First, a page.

She runs her hand lightly on the spines of the books on her towering shelves. She picks one at random, reads a few pages, puts it back, picks another, puts it back. Her mind cannot stick to the story, or the characters.  When it does, she feels even more lost and trapped. All her books seem to be about inevitable pain, and helplessness in front of fate. Even the summaries on the back of the books talk about already “doomed” protagonists. When did her books become so depressing, and cynical, and tragic? She remembers when she started reading “grown up” books; books that were not in the Young Reader’s section at the book store. She was thrilled, she felt like a grown up. When did growing up become synonymous with tragedy?

Unable to settle, she roams about the house. Her grandmother’s room looks to the east, and the rays of the sun are slipping through the crack between the two curtains, lighting up the haze of dust. She draws the curtains aside, only to be blinded by the light. She cannot comprehend the emptiness of the room, but the utter silence is somewhat comforting. After days of endless chatter of her relatives, the necessary small talk, the societal rituals of mourning, the silence feels like waking up after a long harrowing nightmare.

The landing on the first floor opens to a terrace balcony. A worn out yoga mat sits in the corner, its navy color fading. She wants to smile at her innocently good intentions. She tries to ease the wrinkles on her forehead, but that is oddly uncomfortable. Her face struggles to get back to the new normal, unable to handle the momentary release from the strain.

Memories of this terrace flicker across her eyes. She remembers sitting her in the evenings, getting her hair oiled by her grandmother, eating almonds. She remembers endless games of carom, accompanied by lemonade. She remembers the frustration and sleepless nights, when she dealt with  her exam stress by walking to and fro in the cool night air. She remembers tears of joy and relief at finally getting admission to her first choice of university. She remembers dance practices and hard work. She remembers long discussions, the aimless chatter, the unhesitating laughter. She remembers the mechanical answers as she replied to variants of Congratulations on your first job! She remembers the loneliness that slowly sneaked up on her, as she became quieter and quieter. She remembers the months of guilt as she willed herself everyday to function, to show up at work, to pick up the pieces of her life, to switch off the autopilot, to do more than simply exist. And she remembers the phone call, the dread, the cold sweat breaking over her again and again, as she begged, and prayed, and hoped, that she had heard wrong, that Naani was fine, that it was not her fault that she had not been available to talk, or to listen.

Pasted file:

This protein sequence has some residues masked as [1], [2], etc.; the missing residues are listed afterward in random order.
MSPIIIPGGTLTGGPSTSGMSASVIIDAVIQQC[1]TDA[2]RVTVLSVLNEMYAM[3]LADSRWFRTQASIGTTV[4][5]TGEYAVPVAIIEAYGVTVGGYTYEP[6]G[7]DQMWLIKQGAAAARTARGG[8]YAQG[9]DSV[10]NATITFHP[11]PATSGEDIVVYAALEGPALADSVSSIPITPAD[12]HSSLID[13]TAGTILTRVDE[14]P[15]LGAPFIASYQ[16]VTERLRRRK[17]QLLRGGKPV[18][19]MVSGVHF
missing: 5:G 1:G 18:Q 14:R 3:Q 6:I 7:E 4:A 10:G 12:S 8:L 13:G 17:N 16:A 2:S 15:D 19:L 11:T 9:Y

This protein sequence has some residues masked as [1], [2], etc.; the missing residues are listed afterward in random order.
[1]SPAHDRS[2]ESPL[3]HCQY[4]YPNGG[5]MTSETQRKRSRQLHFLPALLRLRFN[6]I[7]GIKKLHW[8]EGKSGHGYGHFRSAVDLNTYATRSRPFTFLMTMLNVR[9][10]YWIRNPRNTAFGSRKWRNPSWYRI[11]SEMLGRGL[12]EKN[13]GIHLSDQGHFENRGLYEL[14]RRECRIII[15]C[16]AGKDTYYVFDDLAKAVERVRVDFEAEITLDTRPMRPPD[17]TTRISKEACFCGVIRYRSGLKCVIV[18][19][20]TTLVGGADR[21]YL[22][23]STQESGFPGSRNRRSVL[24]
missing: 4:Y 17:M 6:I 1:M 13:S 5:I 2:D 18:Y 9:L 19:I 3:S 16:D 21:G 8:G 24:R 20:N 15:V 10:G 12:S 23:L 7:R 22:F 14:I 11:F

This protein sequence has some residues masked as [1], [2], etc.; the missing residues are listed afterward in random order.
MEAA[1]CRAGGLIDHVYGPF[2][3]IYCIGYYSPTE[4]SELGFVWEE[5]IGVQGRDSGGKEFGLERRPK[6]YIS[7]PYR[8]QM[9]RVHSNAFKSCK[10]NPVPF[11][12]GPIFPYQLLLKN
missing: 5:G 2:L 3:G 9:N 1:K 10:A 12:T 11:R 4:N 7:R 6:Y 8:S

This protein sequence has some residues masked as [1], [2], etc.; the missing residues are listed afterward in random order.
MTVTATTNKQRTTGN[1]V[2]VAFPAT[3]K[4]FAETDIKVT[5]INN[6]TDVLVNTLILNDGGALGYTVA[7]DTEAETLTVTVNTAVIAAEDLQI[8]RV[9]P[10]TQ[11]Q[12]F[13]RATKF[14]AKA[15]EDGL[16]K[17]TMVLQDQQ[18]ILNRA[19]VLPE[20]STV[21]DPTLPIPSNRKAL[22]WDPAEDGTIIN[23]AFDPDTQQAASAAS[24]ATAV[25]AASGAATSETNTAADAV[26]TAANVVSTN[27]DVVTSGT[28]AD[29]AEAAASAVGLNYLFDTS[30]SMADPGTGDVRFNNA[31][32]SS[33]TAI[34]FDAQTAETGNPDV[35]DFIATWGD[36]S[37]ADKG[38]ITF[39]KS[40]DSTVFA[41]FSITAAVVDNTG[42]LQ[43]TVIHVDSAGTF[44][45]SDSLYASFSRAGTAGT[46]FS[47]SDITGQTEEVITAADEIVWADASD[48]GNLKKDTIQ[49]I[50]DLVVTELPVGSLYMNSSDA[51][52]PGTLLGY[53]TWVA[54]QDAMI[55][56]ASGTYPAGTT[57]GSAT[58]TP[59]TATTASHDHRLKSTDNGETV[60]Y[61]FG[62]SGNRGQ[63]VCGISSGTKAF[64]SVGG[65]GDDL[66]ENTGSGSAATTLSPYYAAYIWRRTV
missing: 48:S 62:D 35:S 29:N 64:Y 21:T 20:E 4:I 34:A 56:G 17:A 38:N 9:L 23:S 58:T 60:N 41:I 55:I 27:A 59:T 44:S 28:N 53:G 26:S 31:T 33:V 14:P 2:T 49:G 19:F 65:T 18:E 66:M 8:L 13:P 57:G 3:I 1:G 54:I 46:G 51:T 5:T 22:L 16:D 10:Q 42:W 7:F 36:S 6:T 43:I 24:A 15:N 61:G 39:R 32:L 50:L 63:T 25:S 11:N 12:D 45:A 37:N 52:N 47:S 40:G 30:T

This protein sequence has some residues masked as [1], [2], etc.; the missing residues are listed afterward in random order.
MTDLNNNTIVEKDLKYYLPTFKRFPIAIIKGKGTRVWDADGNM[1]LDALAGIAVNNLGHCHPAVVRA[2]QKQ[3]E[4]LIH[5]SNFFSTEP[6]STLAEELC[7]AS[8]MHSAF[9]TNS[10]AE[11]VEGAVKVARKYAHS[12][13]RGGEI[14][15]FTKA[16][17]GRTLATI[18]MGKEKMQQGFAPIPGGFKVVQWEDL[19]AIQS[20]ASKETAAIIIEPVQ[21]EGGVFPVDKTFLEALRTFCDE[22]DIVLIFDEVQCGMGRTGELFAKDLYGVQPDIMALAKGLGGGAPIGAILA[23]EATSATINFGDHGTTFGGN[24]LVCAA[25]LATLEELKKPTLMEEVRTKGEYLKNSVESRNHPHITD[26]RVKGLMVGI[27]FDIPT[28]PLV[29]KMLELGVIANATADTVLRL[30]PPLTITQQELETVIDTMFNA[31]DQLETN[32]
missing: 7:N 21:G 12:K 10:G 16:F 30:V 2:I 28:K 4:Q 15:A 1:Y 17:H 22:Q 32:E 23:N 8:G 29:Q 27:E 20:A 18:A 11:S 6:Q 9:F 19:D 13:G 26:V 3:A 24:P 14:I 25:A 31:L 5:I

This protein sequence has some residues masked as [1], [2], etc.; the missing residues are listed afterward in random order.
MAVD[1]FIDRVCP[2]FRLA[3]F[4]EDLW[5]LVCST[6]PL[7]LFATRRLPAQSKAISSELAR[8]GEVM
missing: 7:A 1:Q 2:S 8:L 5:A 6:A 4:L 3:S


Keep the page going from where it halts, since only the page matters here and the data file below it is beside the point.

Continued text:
The attic smells musty. No one has come up here since ages. The place is crammed with boxes, and knick-knacks lie scattered on the floor. She sees several dinner sets that they never got around to using, each gifted to the family by someone or the other every Diwali. She sees her old bicycle, stabilizers thrown into the basket. There are four huge boxes full of old photo albums, picture stories of three generations.